In the case of Beedles v Guinness Northern Counties Ltd, the Court of Appeal ruled that The Disability Act 1995 did not require the landlord to carry out repairs and redecoration to a property as they were the responsibility of the tenant.
Mr Beedles was the tenant of Guinness Northern Counties under an assured tenancy. He was disabled within the meaning of the Disability Discrimination Act, which meant he was unable to comply with his obligations to keep his flat in good decorative order. His flat was in a shabby condition but could be improved by minor work including sticking back peeling wallpaper.
Mr Beedles made a request under the DDA , asking Guinness to carry out the work as an auxiliary aid or service but Guinness refused.
He took the view that the provisions of the act imposed an obligation on the landlord to do the decorating for him, claiming that otherwise it would be impossible for him to ‘enjoy’ the property.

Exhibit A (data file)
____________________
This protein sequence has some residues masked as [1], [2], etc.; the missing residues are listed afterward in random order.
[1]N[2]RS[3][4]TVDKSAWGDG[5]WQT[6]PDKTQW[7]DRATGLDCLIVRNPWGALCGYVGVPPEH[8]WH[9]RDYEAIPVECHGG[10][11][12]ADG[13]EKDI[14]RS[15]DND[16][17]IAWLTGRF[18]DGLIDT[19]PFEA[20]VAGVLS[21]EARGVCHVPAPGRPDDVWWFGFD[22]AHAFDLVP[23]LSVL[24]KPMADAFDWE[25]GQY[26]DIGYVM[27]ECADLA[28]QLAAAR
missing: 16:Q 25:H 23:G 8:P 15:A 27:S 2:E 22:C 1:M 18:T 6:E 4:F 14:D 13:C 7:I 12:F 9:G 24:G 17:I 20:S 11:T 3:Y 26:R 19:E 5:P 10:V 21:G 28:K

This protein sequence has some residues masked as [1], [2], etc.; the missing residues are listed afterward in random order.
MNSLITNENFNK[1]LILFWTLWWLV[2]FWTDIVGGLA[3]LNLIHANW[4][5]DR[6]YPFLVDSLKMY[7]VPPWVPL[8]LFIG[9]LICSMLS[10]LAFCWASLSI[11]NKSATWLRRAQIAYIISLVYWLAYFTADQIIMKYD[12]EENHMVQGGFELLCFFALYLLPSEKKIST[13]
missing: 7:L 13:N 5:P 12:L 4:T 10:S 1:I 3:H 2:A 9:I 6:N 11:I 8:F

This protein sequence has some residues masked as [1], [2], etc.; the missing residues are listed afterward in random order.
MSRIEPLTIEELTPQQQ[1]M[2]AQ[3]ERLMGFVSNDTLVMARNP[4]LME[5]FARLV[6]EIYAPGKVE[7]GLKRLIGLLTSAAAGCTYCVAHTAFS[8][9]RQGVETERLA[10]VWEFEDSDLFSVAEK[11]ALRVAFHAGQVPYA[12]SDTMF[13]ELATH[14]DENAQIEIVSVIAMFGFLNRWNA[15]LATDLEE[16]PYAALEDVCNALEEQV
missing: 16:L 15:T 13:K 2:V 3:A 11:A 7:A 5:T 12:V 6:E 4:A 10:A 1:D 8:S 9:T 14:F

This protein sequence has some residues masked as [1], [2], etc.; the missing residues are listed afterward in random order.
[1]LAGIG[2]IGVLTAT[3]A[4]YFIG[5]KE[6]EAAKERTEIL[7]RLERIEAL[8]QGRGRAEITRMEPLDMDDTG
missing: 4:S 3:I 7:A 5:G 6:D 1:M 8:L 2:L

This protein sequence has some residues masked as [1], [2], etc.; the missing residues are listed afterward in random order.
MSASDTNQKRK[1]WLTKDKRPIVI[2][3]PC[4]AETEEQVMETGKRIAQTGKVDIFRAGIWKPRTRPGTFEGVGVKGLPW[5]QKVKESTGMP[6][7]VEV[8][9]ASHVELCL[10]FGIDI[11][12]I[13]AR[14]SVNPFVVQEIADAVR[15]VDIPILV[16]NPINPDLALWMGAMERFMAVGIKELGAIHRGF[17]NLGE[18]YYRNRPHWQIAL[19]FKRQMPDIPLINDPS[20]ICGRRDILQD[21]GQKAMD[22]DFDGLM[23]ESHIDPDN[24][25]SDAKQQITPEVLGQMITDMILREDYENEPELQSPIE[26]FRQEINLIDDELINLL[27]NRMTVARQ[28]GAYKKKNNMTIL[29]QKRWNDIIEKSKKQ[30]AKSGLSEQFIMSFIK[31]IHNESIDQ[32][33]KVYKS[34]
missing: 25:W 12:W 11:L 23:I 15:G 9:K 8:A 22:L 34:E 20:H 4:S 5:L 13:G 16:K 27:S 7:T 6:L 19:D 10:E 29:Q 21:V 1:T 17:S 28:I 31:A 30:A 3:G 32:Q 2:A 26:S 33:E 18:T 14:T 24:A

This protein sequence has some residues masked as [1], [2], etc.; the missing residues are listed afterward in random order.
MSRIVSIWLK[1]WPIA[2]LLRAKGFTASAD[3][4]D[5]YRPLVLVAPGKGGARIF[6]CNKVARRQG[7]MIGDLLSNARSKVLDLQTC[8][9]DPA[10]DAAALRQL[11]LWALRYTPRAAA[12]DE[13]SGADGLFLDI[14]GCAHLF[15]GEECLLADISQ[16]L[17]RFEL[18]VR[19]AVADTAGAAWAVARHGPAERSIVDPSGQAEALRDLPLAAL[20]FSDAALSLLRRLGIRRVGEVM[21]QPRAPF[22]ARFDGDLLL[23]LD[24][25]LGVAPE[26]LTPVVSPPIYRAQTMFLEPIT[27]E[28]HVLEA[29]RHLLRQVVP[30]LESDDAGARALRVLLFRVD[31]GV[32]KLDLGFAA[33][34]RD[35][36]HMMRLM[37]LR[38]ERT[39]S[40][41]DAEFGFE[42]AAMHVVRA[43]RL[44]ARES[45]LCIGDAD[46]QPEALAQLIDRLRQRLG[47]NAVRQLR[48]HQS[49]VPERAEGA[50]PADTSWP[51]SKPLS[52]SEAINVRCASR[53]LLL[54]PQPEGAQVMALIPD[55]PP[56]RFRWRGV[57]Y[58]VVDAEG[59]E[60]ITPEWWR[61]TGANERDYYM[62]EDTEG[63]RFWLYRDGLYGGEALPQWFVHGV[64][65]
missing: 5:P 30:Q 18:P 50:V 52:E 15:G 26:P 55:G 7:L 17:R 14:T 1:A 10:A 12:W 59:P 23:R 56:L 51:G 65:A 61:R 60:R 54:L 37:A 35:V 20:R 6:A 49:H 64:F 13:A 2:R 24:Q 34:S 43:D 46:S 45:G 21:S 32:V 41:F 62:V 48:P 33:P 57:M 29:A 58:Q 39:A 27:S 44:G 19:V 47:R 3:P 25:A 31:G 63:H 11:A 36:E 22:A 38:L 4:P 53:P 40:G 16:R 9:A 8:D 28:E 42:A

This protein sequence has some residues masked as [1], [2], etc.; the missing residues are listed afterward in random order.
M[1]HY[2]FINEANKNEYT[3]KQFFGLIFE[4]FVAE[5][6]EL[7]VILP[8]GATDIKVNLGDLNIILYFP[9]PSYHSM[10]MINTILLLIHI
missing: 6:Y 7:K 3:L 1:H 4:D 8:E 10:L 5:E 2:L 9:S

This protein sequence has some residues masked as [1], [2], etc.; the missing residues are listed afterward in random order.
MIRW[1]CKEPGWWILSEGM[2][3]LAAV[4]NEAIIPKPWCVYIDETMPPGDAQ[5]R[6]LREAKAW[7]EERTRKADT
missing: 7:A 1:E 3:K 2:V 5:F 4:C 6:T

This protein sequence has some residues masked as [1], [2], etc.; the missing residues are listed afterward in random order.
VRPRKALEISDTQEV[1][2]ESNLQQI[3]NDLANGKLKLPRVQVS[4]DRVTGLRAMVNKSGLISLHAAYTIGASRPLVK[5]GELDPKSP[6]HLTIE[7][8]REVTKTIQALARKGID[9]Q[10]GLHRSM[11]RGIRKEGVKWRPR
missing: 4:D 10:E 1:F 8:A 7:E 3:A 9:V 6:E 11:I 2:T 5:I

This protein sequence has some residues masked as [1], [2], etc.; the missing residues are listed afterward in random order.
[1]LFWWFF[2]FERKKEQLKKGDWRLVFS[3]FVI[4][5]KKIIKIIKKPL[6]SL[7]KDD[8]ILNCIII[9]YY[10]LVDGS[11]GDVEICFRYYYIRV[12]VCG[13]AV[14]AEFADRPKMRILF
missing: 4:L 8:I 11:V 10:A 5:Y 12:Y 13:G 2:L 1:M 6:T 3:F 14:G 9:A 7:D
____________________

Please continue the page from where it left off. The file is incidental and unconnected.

The Court of Appeal rejected this and held that ‘enjoyment’ meant no more than being able to use the premises in an ordinary lawful way.
David Hollingworth of Andrew & Co LLP says: “Although this judgement should be of some comfort to landlords, the exact extent of landlord responsibility remains far from clear.”
He added: “It means landlords will need to have processes in place to make sure that each request of this sort is carefully considered in future.”
As a landlord, if you’re ever in any doubt about what your obligations are regarding tenant requests, get in touch with us for advice. As the case above demonstrates, every case needs to be considered on an individual basis. Giving an unconsidered answer, could land you in hot water.